national maintenance week heading

Advice & Guidance

Rainwater Disposal

Douglas Kent, SPAB Technical Secretary, looks at those humble, oft-forgotten but all-important links between rain and drain - gutters and downpipes.

Loose fixings on donwpipeQ. What can the consequences of poor rainwater disposal be?

A. Frequently, those first noticed are internal. Concentrated and prolonged wetting is likely to cause damp patches and plaster mould on walls and ceilings, and the decay of timber skirting boards, panelling etc. Investigation will often reveal rot in concealed timbers, such as roof truss bearings beneath parapet gutters.

Externally, masonry can suffer from algae growth and eroded mortar joints. Render may fail locally, particularly inappropriate cement-based coverings that draw in water through hairline cracks. External joinery can be attacked by wet rot where there are leaks above doors and windows. Blocked gullies may lead to a build-up of water and damage to foundations.

Q. Why might my rainwater fittings be causing problems?

A. Commonly because of poor maintenance. Gutters, downpipes and gullies can become blocked if leaves, moss and debris (for example, broken tiles) are allowed to accumulate.

In addition, components can corrode through lack of decoration. Gutters may fracture where bolt fixings rust, and downpipes frequently leak at joints where blockages hasten corrosion.

Poor detailing is a further factor. Over-sized and over-fixed lead linings may suffer fatigue, for instance. Eaves gutters supported by too few brackets can sag. Where maintenance is neglected, bad detailing - such as excessive swan-neck arrangements - can accelerate deterioration.

Rainwater fittings may be broken or distorted by mechanical damage. Lead downpipes are vulnerable to knocks from passers-by at low level and ladders higher up.

Plant growing in hopperQ. What maintenance should I be undertaking?

A. Good maintenance involves regularly clearing out rainwater fittings, particularly after the autumn leaf fall, and checking the system for defects. Periodic redecoration of ironwork is required to inhibit corrosion.

It can be advantageous to fit plastic leaf guards to gutters or wire balloons above downpipes. Leaf guards still admit pine needles and are sometimes easily dislodged, and material left to gather around wire balloons may cause blockages. Where visually acceptable, overflow pipes can be introduced above hopper heads.

Snow should be cleared from parapet and valley gutters with wooden or plastic shovels to prevent moisture seeping through joints. Alternatively, duckboards or electric heating tapes can be provided to keep gutters clear of snow.


Fittings are best checked for leaks in heavy rain. Proprietary adhesive tape is available for temporary repairs. Where poor access hinders maintenance, additional hatches or fixed ladders might be considered.

Q. How should I go about redecoration?

A. Paint selection will depend, amongst other considerations, on site exposure and the historical interest of the building or surviving early finishes. Cast iron rainwater fittings at the SPAB's Grade II-listed headquarters have recently been redecorated with an oil-bound system (without white lead, legally restricted to Grade I and II* buildings). One undercoat and one finish coat were specified. Red lead primer (not restricted) and a base-coat were applied first to areas of bare metalwork. Surface preparation is important and unsound old paint, rust and millscale should be removed. Any defective gutter joints should also be re-sealed. Care should be taken to ensure the backs of downpipes are redecorated, particularly if of the rectangular type. It may be beneficial to fit spacers or holderbats if access is limited.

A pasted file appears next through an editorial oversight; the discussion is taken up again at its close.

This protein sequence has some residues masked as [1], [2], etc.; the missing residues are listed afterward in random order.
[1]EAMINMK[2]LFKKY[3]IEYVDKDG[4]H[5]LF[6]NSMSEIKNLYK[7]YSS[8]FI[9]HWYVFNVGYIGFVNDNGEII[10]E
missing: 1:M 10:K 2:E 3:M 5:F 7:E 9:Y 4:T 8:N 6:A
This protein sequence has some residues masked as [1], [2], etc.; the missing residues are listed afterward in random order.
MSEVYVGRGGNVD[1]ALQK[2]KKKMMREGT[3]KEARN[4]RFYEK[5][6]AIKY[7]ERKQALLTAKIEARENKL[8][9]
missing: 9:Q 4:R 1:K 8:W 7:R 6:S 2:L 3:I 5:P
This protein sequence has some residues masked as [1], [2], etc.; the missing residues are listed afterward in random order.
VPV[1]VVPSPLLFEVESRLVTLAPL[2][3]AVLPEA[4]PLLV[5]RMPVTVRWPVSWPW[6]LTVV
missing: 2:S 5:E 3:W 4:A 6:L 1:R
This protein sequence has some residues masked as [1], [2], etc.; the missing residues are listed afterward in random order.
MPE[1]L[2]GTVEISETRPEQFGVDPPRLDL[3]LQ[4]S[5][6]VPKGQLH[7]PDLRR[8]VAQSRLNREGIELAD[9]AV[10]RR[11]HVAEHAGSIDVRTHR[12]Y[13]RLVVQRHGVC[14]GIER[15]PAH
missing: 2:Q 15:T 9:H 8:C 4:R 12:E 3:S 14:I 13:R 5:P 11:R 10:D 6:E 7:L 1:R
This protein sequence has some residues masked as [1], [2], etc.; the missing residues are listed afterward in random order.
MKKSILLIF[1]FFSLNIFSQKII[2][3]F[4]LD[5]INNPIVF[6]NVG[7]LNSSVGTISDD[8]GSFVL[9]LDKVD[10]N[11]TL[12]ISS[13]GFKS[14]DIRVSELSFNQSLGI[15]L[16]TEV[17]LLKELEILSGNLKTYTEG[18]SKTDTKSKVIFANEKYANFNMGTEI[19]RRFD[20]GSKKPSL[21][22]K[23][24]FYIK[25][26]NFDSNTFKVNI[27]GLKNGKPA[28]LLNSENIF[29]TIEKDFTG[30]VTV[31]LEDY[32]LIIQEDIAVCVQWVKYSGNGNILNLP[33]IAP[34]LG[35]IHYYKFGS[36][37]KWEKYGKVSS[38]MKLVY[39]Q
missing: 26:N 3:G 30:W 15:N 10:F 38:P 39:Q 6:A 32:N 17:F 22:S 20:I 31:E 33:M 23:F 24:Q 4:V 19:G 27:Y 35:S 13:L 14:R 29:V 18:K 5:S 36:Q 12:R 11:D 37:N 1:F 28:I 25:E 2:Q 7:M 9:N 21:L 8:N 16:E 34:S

Broken downpipeQ. Is repair preferable to replacement?

A. Absolutely, where feasible, to retain the maximum historic fabric. Lead, wrought iron and sometimes cast iron can be repaired with various welding techniques. Soldered dots or patches may be used for copper. Remember fire safety, though, when undertaking work of this kind.

Replacement, where unavoidable, should normally be on a like-for-like basis. Inappropriate substitute materials can erode the character of a building (for example, using uPVC instead of cast iron) or lead to premature failure (as with certain combinations of dissimilar metals).

Some changes may be justified. Substituting cast iron with painted cast aluminium might be acceptable where access for redecoration is exceptionally awkward. Such work may require Listed Building Consent

Q. Should gutters and downpipes be provided where none exist?

A. This depends upon the circumstances. Where maintenance is likely to be neglected, existing rainwater disposal arrangements are satisfactory or new gutters and downpipes would be hard to install unobtrusively, it may be better not to provide a new system.

Where a rainwater system is added, it should be uncomplicated. Downpipes should be sited away from wallpaintings. Again, such work may require Listed Building Consent.

Further Reading

Bereton, C (1995) The Repair of Historic Buildings: Advice on Principles and Methods, London: English Heritage

Ashurst, J and Ashurst, N (1988), Practical Building Conservation: Volume 4 - Metals, English Heritage Technical Handbook, Aldershot: Gower Technical Press


© SPAB 2007